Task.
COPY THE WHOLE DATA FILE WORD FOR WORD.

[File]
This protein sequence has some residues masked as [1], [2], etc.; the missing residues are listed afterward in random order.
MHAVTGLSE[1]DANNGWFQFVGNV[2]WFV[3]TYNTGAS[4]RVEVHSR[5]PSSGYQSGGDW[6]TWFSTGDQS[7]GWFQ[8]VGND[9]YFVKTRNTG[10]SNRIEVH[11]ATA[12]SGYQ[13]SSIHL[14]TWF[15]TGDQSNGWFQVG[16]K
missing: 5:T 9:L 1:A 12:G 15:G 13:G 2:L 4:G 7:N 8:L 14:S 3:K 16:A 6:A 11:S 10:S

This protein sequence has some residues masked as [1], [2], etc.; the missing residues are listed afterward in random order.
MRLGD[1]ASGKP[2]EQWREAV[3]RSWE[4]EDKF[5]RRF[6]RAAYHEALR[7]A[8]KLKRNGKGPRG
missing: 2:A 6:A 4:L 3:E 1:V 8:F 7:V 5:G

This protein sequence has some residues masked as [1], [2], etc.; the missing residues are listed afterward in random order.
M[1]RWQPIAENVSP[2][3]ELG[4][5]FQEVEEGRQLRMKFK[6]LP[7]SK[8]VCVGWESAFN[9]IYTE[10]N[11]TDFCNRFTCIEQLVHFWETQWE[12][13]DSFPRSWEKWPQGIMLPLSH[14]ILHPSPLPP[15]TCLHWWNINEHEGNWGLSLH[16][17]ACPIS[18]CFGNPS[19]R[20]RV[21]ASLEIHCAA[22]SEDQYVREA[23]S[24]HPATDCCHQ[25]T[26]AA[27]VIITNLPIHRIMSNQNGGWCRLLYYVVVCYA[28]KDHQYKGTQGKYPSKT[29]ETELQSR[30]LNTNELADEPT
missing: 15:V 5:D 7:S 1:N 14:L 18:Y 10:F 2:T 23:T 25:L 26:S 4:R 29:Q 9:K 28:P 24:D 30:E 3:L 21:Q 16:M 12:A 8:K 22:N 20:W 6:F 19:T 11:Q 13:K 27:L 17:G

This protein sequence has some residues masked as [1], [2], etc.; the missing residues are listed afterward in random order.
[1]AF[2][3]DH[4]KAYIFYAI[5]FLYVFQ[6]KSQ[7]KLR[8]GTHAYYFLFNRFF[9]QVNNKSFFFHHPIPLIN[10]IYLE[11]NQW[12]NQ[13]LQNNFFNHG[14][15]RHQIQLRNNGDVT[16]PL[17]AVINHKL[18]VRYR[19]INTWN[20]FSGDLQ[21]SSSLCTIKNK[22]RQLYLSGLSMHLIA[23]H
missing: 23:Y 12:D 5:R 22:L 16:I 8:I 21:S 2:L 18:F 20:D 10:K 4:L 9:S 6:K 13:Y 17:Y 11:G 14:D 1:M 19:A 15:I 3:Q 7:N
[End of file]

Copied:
This protein sequence has some residues masked as [1], [2], etc.; the missing residues are listed afterward in random order.
MHAVTGLSE[1]DANNGWFQFVGNV[2]WFV[3]TYNTGAS[4]RVEVHSR[5]PSSGYQSGGDW[6]TWFSTGDQS[7]GWFQ[8]VGND[9]YFVKTRNTG[10]SNRIEVH[11]ATA[12]SGYQ[13]SSIHL[14]TWF[15]TGDQSNGWFQVG[16]K
missing: 5:T 9:L 1:A 12:G 15:G 13:G 2:L 4:G 7:N 8:L 14:S 3:K 16:A 6:A 11:S 10:S

This protein sequence has some residues masked as [1], [2], etc.; the missing residues are listed afterward in random order.
MRLGD[1]ASGKP[2]EQWREAV[3]RSWE[4]EDKF[5]RRF[6]RAAYHEALR[7]A[8]KLKRNGKGPRG
missing: 2:A 6:A 4:L 3:E 1:V 8:F 7:V 5:G

This protein sequence has some residues masked as [1], [2], etc.; the missing residues are listed afterward in random order.
M[1]RWQPIAENVSP[2][3]ELG[4][5]FQEVEEGRQLRMKFK[6]LP[7]SK[8]VCVGWESAFN[9]IYTE[10]N[11]TDFCNRFTCIEQLVHFWETQWE[12][13]DSFPRSWEKWPQGIMLPLSH[14]ILHPSPLPP[15]TCLHWWNINEHEGNWGLSLH[16][17]ACPIS[18]CFGNPS[19]R[20]RV[21]ASLEIHCAA[22]SEDQYVREA[23]S[24]HPATDCCHQ[25]T[26]AA[27]VIITNLPIHRIMSNQNGGWCRLLYYVVVCYA[28]KDHQYKGTQGKYPSKT[29]ETELQSR[30]LNTNELADEPT
missing: 15:V 5:D 7:S 1:N 14:L 18:Y 10:F 2:T 23:T 25:L 26:S 4:R 29:Q 9:K 28:P 24:D 30:E 3:L 21:Q 16:M 12:A 8:K 22:N 20:W 6:F 19:T 11:Q 13:K 27:L 17:G

This protein sequence has some residues masked as [1], [2], etc.; the missing residues are listed afterward in random order.
[1]AF[2][3]DH[4]KAYIFYAI[5]FLYVFQ[6]KSQ[7]KLR[8]GTHAYYFLFNRFF[9]QVNNKSFFFHHPIPLIN[10]IYLE[11]NQW[12]NQ[13]LQNNFFNHG[14][15]RHQIQLRNNGDVT[16]PL[17]AVINHKL[18]VRYR[19]INTWN[20]FSGDLQ[21]SSSLCTIKNK[22]RQLYLSGLSMHLIA[23]H
missing: 23:Y 12:D 5:R 22:L 16:I 8:I 21:S 2:L 18:F 20:D 10:K 4:L 9:S 6:K 13:Y 17:Y 11:G 14:D 1:M 19:A 15:I 3:Q 7:N